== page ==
The insecure wireless network at a Marshalls discount clothing store near St. Paul, Minn. may have allowed hi-tech attackers to gain a beachhead in retail giant TJX Companies' computer network, resulting in the theft of information on at least 45.6 million credit and debit cards, the Wall Street Journal reported on Friday.
While TJX's other systems were upgraded to Wi-Fi Protected Access (WPA), the Marshalls store's wireless network connecting credit-card processing hardware to the company's server was not, investigators working on the case told the WSJ (subscription required).
"It was as easy as breaking into a house through a side window that was wide open," said a person familiar with TJX's internal probe, according to the WSJ article.
The wireless industry's first attempt at wireless network security, known as Wired Equivalent Privacy (WEP), became well-known among security experts for its hackability. In 2003, two men were arrested and later convicted on charges of using a wireless network to attempt to hack into a Lowe's home improvement store's processing system. Insecure wireless networks are thought to be responsible in data theft that occurred at other retail stores in 2005 and 2006.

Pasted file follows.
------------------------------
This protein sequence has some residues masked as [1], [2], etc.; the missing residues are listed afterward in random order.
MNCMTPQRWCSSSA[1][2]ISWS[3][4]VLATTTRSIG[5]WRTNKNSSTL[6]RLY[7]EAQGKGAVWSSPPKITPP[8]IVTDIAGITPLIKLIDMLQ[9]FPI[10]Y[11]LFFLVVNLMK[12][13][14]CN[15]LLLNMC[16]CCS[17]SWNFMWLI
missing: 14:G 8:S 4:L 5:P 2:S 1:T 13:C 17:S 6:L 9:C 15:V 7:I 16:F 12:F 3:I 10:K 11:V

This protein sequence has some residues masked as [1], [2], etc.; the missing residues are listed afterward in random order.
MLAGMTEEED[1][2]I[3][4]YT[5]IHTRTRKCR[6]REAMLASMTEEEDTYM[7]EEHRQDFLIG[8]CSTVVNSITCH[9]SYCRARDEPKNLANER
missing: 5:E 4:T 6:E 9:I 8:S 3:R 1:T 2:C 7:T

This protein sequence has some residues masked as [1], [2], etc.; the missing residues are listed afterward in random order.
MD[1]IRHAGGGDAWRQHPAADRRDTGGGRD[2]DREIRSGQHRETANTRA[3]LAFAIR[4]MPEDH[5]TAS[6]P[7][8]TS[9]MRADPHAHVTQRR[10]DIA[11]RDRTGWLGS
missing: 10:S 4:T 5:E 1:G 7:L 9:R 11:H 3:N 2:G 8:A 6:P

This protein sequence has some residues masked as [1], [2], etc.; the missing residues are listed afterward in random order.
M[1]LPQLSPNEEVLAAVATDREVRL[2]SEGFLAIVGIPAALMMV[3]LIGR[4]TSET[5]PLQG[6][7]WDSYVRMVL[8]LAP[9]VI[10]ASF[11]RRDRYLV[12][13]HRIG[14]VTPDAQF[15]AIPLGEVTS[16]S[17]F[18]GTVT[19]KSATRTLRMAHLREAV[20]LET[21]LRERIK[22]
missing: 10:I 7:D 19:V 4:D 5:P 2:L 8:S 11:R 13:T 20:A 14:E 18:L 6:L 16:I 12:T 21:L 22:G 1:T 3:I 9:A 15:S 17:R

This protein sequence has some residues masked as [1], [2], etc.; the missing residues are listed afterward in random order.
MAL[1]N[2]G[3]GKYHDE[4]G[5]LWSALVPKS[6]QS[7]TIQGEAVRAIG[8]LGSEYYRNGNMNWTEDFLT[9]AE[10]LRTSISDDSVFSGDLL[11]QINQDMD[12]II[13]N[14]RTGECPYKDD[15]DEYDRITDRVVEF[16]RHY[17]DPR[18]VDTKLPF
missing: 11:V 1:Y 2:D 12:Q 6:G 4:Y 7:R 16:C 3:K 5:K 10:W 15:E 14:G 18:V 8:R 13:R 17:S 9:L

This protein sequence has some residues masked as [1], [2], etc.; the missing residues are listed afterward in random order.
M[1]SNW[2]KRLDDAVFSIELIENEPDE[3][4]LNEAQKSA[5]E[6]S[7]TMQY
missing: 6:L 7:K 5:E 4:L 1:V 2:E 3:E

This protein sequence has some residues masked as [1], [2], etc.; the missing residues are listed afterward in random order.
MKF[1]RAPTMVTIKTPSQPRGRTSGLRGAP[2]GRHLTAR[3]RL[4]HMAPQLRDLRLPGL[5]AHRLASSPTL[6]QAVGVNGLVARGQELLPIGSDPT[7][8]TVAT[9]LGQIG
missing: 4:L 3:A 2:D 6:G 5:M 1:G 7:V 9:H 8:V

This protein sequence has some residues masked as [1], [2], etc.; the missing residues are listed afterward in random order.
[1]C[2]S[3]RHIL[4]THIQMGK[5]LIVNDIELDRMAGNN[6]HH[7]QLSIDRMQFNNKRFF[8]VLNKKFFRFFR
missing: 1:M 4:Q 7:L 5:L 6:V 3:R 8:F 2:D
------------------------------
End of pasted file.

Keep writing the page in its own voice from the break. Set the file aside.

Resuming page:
In January, TJX companies -- the owner of T.J. Maxx, Marshalls, HomeGoods and A.J. Wright stores in the U.S. and Puerto Rico and Winners and HomeSense stores in Canada -- acknowledged that online attackers had apparently stolen credit and debit card data from its processing systems. In March, the company estimated that information on at least 45.6 million credit and debit cards had been stolen by the thieves, but the Wall Street Journal quoted investigators claiming that as many as 200 million accounts may have been compromised. Authorities in Florida have blamed a ring of fraudsters using cards bought from the TJX thieves for an $8 million gift-card fraud scheme. Banks, which have to foot the bill to replace their customers' credit and debit cards after such compromises, have sued TJX Companies.
The Wi-Fi Industry Alliance strengthened the security when it introduced the WPA specification in 2002 and started certifying wireless network devices as WPA compliant in early 2003. The TJX companies has previously stated that the intrusions into its network started in July 2005.
Posted by: Robert Lemos